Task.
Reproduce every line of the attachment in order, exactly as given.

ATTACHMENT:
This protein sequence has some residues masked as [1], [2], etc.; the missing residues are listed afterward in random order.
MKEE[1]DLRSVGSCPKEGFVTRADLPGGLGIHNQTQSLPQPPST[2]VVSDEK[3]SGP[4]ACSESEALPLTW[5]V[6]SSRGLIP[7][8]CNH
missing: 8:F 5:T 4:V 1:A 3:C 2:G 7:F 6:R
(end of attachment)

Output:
This protein sequence has some residues masked as [1], [2], etc.; the missing residues are listed afterward in random order.
MKEE[1]DLRSVGSCPKEGFVTRADLPGGLGIHNQTQSLPQPPST[2]VVSDEK[3]SGP[4]ACSESEALPLTW[5]V[6]SSRGLIP[7][8]CNH
missing: 8:F 5:T 4:V 1:A 3:C 2:G 7:F 6:R